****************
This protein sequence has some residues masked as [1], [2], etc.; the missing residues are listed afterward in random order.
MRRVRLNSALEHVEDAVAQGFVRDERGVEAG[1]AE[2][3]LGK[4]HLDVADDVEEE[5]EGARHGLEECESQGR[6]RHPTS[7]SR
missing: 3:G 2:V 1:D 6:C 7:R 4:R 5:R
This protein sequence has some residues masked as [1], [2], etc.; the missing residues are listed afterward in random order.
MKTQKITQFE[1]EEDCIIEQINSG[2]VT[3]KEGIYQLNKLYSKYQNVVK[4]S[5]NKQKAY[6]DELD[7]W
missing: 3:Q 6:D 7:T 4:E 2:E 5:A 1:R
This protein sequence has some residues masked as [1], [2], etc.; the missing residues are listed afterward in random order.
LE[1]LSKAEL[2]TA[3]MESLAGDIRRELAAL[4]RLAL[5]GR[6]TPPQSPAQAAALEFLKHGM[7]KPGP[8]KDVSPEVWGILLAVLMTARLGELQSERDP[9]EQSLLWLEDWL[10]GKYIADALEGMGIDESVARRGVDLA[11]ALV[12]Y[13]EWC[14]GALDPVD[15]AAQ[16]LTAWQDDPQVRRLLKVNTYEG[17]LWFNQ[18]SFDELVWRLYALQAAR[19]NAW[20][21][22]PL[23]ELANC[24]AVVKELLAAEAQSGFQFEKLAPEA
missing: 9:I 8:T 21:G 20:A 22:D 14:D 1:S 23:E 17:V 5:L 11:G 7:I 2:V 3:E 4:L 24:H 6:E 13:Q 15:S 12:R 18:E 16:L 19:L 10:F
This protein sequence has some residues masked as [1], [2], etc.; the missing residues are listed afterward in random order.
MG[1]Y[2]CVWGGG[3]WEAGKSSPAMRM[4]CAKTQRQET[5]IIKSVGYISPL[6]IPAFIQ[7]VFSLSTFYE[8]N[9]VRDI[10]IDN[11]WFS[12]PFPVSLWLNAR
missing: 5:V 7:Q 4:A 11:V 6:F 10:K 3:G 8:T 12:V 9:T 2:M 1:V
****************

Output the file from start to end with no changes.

This protein sequence has some residues masked as [1], [2], etc.; the missing residues are listed afterward in random order.
MRRVRLNSALEHVEDAVAQGFVRDERGVEAG[1]AE[2][3]LGK[4]HLDVADDVEEE[5]EGARHGLEECESQGR[6]RHPTS[7]SR
missing: 3:G 2:V 1:D 6:C 7:R 4:R 5:R
This protein sequence has some residues masked as [1], [2], etc.; the missing residues are listed afterward in random order.
MKTQKITQFE[1]EEDCIIEQINSG[2]VT[3]KEGIYQLNKLYSKYQNVVK[4]S[5]NKQKAY[6]DELD[7]W
missing: 3:Q 6:D 7:T 4:E 2:E 5:A 1:R
This protein sequence has some residues masked as [1], [2], etc.; the missing residues are listed afterward in random order.
LE[1]LSKAEL[2]TA[3]MESLAGDIRRELAAL[4]RLAL[5]GR[6]TPPQSPAQAAALEFLKHGM[7]KPGP[8]KDVSPEVWGILLAVLMTARLGELQSERDP[9]EQSLLWLEDWL[10]GKYIADALEGMGIDESVARRGVDLA[11]ALV[12]Y[13]EWC[14]GALDPVD[15]AAQ[16]LTAWQDDPQVRRLLKVNTYEG[17]LWFNQ[18]SFDELVWRLYALQAAR[19]NAW[20][21][22]PL[23]ELANC[24]AVVKELLAAEAQSGFQFEKLAPEA
missing: 9:I 8:T 21:G 20:A 22:D 14:D 1:S 23:E 17:V 5:L 11:G 7:I 2:V 3:E 4:L 24:H 6:E 13:Q 15:S 12:R 18:E 16:L 19:L 10:F
This protein sequence has some residues masked as [1], [2], etc.; the missing residues are listed afterward in random order.
MG[1]Y[2]CVWGGG[3]WEAGKSSPAMRM[4]CAKTQRQET[5]IIKSVGYISPL[6]IPAFIQ[7]VFSLSTFYE[8]N[9]VRDI[10]IDN[11]WFS[12]PFPVSLWLNAR
missing: 5:V 7:Q 4:A 11:V 6:F 10:K 3:G 8:T 12:V 9:T 2:M 1:V